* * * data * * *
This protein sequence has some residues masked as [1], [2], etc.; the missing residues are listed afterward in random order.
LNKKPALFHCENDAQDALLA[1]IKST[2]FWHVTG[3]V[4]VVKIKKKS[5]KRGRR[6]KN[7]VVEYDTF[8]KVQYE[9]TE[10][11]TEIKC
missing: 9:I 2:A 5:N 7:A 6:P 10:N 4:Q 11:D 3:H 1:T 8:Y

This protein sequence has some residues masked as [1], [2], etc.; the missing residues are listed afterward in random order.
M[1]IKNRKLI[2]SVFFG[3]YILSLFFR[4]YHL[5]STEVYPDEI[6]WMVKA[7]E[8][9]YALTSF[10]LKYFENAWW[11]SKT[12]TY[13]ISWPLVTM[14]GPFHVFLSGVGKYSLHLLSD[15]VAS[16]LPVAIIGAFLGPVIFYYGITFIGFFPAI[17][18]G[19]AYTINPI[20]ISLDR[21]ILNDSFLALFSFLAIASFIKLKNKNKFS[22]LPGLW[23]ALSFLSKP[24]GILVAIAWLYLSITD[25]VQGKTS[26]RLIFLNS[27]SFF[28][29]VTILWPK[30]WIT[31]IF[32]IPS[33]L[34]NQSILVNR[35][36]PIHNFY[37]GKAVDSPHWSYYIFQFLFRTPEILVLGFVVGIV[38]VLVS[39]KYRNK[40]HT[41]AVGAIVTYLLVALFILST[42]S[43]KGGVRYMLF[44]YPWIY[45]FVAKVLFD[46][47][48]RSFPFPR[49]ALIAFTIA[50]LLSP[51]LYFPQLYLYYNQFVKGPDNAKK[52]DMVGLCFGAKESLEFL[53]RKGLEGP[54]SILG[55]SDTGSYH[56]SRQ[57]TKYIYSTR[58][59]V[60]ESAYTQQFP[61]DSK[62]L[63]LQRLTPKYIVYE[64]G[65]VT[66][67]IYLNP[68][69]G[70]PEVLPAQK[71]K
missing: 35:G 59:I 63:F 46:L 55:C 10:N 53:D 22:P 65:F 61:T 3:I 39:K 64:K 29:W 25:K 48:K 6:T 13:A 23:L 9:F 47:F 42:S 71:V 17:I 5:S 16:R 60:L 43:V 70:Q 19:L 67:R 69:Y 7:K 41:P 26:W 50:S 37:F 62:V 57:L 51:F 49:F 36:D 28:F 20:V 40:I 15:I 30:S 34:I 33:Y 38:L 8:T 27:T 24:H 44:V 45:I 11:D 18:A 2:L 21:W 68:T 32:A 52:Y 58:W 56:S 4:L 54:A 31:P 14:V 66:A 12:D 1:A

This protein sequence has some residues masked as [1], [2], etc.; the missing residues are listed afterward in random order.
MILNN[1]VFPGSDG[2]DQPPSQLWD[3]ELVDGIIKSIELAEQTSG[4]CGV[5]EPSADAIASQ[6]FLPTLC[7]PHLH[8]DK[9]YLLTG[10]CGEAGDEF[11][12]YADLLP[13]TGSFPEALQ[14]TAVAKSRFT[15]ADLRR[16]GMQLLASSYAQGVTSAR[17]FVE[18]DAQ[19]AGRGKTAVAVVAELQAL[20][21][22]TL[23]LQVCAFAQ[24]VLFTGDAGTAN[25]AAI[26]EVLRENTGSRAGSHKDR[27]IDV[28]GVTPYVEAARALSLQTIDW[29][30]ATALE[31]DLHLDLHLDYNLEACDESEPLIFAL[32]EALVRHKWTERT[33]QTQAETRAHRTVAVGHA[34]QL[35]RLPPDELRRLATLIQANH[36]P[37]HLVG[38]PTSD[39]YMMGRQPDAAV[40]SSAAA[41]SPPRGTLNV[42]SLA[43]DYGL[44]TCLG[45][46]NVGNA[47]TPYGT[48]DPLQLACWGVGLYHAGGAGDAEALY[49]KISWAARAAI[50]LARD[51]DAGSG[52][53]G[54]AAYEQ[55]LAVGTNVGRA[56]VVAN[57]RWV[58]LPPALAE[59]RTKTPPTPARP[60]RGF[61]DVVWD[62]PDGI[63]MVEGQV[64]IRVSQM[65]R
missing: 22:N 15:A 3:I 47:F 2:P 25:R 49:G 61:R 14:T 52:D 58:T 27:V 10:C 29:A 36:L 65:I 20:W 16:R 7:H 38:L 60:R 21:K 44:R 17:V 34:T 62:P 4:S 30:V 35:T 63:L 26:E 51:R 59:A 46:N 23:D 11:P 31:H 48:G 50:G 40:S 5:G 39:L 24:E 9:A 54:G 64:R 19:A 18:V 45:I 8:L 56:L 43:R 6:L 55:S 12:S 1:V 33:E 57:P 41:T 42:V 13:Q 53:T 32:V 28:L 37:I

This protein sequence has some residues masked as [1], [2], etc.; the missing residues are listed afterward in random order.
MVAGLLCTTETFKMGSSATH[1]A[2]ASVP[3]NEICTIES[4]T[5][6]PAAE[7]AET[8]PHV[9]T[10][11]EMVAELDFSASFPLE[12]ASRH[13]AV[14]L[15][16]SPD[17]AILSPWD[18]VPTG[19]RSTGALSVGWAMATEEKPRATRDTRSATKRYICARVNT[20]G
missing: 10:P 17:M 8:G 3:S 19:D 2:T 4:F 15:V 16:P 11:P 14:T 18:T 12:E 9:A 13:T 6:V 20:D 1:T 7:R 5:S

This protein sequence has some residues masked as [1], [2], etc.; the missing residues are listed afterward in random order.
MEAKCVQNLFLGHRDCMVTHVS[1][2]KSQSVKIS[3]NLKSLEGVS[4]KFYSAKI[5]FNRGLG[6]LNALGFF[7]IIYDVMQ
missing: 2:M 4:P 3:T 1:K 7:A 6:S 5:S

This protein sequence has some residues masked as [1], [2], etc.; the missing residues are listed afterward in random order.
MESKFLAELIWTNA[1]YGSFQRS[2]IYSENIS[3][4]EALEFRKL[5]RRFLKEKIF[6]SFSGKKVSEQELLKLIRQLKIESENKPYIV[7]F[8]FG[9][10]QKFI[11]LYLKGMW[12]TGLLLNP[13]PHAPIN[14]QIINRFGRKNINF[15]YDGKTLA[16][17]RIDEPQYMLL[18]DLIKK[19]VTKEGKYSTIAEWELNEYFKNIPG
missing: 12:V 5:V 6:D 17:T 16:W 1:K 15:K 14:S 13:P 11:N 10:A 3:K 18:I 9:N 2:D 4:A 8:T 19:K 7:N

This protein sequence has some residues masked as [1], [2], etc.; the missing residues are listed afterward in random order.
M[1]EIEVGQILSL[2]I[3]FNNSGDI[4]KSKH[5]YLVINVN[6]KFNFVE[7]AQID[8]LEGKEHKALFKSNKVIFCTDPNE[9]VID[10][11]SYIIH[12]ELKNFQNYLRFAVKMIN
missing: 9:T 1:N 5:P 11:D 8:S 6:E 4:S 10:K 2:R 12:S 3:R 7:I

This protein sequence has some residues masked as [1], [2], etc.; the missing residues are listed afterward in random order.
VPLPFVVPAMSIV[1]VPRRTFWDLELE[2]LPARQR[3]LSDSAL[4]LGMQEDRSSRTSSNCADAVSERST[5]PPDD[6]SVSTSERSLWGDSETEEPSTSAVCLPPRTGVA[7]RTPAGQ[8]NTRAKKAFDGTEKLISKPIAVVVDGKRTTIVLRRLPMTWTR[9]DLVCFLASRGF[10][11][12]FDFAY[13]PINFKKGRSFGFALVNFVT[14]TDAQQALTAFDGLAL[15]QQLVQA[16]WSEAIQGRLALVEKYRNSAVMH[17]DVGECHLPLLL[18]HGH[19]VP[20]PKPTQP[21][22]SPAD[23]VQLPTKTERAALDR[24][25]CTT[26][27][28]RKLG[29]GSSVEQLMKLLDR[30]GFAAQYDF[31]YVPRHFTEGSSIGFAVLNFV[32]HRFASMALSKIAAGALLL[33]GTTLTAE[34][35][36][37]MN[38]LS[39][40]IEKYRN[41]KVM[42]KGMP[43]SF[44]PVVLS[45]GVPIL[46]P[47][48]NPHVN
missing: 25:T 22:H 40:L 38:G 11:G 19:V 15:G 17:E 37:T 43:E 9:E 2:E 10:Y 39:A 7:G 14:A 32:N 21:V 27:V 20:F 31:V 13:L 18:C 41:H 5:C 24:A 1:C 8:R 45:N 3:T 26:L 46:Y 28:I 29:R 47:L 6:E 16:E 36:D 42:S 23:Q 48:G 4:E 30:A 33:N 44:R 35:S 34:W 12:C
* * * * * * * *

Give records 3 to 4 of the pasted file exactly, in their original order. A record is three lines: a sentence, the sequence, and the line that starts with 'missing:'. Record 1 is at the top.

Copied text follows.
This protein sequence has some residues masked as [1], [2], etc.; the missing residues are listed afterward in random order.
MILNN[1]VFPGSDG[2]DQPPSQLWD[3]ELVDGIIKSIELAEQTSG[4]CGV[5]EPSADAIASQ[6]FLPTLC[7]PHLH[8]DK[9]YLLTG[10]CGEAGDEF[11][12]YADLLP[13]TGSFPEALQ[14]TAVAKSRFT[15]ADLRR[16]GMQLLASSYAQGVTSAR[17]FVE[18]DAQ[19]AGRGKTAVAVVAELQAL[20][21][22]TL[23]LQVCAFAQ[24]VLFTGDAGTAN[25]AAI[26]EVLRENTGSRAGSHKDR[27]IDV[28]GVTPYVEAARALSLQTIDW[29][30]ATALE[31]DLHLDLHLDYNLEACDESEPLIFAL[32]EALVRHKWTERT[33]QTQAETRAHRTVAVGHA[34]QL[35]RLPPDELRRLATLIQANH[36]P[37]HLVG[38]PTSD[39]YMMGRQPDAAV[40]SSAAA[41]SPPRGTLNV[42]SLA[43]DYGL[44]TCLG[45][46]NVGNA[47]TPYGT[48]DPLQLACWGVGLYHAGGAGDAEALY[49]KISWAARAAI[50]LARD[51]DAGSG[52][53]G[54]AAYEQ[55]LAVGTNVGRA[56]VVAN[57]RWV[58]LPPALAE[59]RTKTPPTPARP[60]RGF[61]DVVWD[62]PDGI[63]MVEGQV[64]IRVSQM[65]R
missing: 22:N 15:A 3:I 47:F 2:P 25:R 49:G 61:R 14:T 52:D 58:T 27:V 10:C 29:A 36:L 65:I 20:W 16:R 7:H 38:L 60:R 21:K 44:R 17:V 34:T 62:P 4:S 30:V 35:T 63:L 26:E 51:R 59:A 46:N 23:D 11:P 31:H 48:G 50:G 40:S 5:G 39:L 24:E 9:A 54:G 64:R 19:A 18:V 45:I 8:L 56:L 43:R 6:L 55:S 12:S 1:V 33:E 57:P 41:T 42:V 13:Q 53:T 32:V 28:L 37:I

This protein sequence has some residues masked as [1], [2], etc.; the missing residues are listed afterward in random order.
MVAGLLCTTETFKMGSSATH[1]A[2]ASVP[3]NEICTIES[4]T[5][6]PAAE[7]AET[8]PHV[9]T[10][11]EMVAELDFSASFPLE[12]ASRH[13]AV[14]L[15][16]SPD[17]AILSPWD[18]VPTG[19]RSTGALSVGWAMATEEKPRATRDTRSATKRYICARVNT[20]G
missing: 10:P 17:M 8:G 3:S 19:D 2:T 4:F 15:V 16:P 11:P 14:T 18:T 12:E 9:A 13:T 6:V 20:D 1:T 7:R 5:S